When you have a granddaughter in Bali, you know her life is different than if she were raised here. And when I saw this photo, 3 years ago, I realized just how different her life is. Because this is Jazz, age 5, ‘piecing with a krink mop’ according to her dad, my son Evan, outside their house in Bali, free to be as abstract as her inner muse takes her. #daughteroftwoartists #baligirl#grandkidsarethebest #truelove
Our Bali granddaughter, our beloved Jazz came to Brentwood with me where I taught a writing class as she read and drew and thoroughly enchanted the class. Afterwards, we went out for ice cream. And here she is, almost 7, pure sweetness and beauty, sharing a moment of love with me. In six weeks, I leave for Bali to celebrate her 8th birthday in her home, where she was born in a bathtub of frangipani flowers, delivered into the loving hands of midwife Ibu Robin Lim. I was the first to hold her, after her mama and papa. When they handed her to me I was overcome with love. I’m still overcome with love for Jazz. I haven’t been with her since August and she says she’s waiting until I arrive to cut her hair. I’m waiting, too, Jazz. For the moment you’re in my arms again, always deeply familiar despite the months and the miles. That’s what love does. Keeps us heart to heart. Keeps us deeply connected. Always. Our beloved Jazz..
I was twelve when legendary Little Golden Books illustrator Tibor Gergely (Scuffy the Tugboat, Tootle the Engine, etc.) drew me, in his studio on Lexington Avenue in NYC, lost in my favorite activity. Now, decades later, today, I got to stand next to my likeness in the Platt/Bornstein Gallery at American Jewish University. Only this time I’m only pretending to read. smile emoticonThese days, all my extra time is spent on rewriting my family story (which many of you know as The Goldsmith’s Daughter.) As I excavate the past I’m struck by the extraordinary artists who peopled my life as a child. Tibor Gergely, my surrogate uncle (whom we called ‘Geri’) was my very favorite person. Thank you for then and now, Geri. Then and now. So very grateful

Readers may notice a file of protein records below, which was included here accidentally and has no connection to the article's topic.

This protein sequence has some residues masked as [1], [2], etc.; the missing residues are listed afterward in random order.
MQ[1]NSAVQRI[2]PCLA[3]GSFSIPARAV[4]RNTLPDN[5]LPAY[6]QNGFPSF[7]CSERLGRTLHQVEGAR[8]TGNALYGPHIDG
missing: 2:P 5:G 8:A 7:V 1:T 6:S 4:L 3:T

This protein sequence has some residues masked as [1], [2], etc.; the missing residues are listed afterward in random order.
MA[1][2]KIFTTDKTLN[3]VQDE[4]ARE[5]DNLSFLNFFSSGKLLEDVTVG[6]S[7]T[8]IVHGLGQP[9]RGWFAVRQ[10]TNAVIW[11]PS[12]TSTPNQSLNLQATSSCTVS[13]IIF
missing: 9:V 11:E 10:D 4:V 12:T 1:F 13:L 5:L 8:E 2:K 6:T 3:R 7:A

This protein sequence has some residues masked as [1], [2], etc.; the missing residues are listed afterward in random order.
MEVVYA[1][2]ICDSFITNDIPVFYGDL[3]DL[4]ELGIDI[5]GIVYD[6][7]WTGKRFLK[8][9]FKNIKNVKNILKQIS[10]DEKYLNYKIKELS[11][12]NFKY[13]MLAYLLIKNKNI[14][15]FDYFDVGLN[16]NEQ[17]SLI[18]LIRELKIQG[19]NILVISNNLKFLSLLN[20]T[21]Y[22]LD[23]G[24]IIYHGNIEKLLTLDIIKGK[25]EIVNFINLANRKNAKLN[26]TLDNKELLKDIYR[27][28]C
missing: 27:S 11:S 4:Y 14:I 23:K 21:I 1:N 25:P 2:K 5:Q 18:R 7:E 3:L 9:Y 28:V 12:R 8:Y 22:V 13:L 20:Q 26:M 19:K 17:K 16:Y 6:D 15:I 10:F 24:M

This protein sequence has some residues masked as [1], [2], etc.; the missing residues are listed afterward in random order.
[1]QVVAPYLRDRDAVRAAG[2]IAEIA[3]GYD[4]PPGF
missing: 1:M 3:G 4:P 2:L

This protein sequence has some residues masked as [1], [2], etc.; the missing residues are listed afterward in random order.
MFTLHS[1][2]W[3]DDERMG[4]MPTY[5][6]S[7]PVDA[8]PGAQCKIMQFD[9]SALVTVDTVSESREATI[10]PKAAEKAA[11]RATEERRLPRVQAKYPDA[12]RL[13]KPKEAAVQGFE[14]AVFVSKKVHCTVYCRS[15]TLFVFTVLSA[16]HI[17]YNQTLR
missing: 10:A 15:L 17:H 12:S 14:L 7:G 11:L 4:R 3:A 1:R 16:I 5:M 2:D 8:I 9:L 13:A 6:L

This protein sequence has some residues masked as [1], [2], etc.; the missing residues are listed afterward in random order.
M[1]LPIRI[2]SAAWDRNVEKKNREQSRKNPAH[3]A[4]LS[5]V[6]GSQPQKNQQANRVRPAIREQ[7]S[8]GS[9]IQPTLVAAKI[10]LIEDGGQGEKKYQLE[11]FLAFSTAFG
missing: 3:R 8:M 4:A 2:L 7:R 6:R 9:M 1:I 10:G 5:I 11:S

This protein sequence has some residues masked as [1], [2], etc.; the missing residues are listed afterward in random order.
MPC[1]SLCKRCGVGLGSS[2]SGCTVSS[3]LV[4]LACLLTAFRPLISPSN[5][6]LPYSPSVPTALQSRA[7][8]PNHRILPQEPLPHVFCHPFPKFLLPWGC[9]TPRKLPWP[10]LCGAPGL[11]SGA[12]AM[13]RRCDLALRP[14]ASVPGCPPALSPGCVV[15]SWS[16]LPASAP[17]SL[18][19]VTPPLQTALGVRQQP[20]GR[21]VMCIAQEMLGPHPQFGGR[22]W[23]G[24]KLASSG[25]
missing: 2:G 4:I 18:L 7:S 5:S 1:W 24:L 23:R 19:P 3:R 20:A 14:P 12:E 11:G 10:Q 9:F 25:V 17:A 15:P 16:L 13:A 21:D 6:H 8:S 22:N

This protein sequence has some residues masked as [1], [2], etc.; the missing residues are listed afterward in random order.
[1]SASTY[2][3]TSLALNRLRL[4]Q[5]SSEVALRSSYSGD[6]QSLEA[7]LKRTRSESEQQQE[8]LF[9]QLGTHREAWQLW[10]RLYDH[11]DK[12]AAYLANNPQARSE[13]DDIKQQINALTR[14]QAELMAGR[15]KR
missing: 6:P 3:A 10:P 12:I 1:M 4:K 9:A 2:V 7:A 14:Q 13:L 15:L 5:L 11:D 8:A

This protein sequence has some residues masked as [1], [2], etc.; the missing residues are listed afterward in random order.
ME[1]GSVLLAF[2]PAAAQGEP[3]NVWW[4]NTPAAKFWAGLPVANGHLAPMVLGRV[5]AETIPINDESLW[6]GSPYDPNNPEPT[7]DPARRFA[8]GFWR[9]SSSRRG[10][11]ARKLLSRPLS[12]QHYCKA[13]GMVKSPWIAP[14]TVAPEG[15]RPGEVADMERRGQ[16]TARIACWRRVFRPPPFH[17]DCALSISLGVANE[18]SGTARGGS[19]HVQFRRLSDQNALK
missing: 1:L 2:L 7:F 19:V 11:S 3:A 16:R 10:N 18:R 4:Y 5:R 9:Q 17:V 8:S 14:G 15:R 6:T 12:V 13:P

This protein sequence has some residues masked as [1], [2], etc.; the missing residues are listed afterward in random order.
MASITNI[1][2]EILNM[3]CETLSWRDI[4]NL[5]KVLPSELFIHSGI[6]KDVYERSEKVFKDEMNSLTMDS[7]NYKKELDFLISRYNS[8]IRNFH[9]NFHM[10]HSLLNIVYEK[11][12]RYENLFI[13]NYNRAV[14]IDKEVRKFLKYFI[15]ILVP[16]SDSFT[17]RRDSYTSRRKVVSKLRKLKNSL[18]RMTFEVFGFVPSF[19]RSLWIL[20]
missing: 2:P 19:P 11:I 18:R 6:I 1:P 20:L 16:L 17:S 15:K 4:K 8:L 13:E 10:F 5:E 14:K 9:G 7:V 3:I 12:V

Big news this week.
I finally found a home for my mother’s Burning Wooden Synagogue paintings. (Burned in Eastern Europe on Kristallnacht.) Some of you may recall that at the end of her life my mother, artist Greta Schreyer painted a series of 6 of these burning synagogues. She said she had to live long enough to find the courage to paint them. They were exhibited in a museum in NY before they came tome when my mother died 10 years ago last October. And here they’ve been, in the studio, all these years.
This week the first shipment of these paintings went to the Skirball Museum – Cincinnati.
I’m incredibly grateful and a bit overwhelmed.
It’s been my decade-long goal to get these to the right museum. I’ve tried again and again. Now that they’re packed and ready, my tears are falling. Not exactly for my mother. I’m so grateful to have found a good home for these. But just before we closed the shipping boxes I began to sob. For the suffering of Jews in these small towns in Poland where these synagogues were set on fire. I said a prayer over them.
And now, off they go.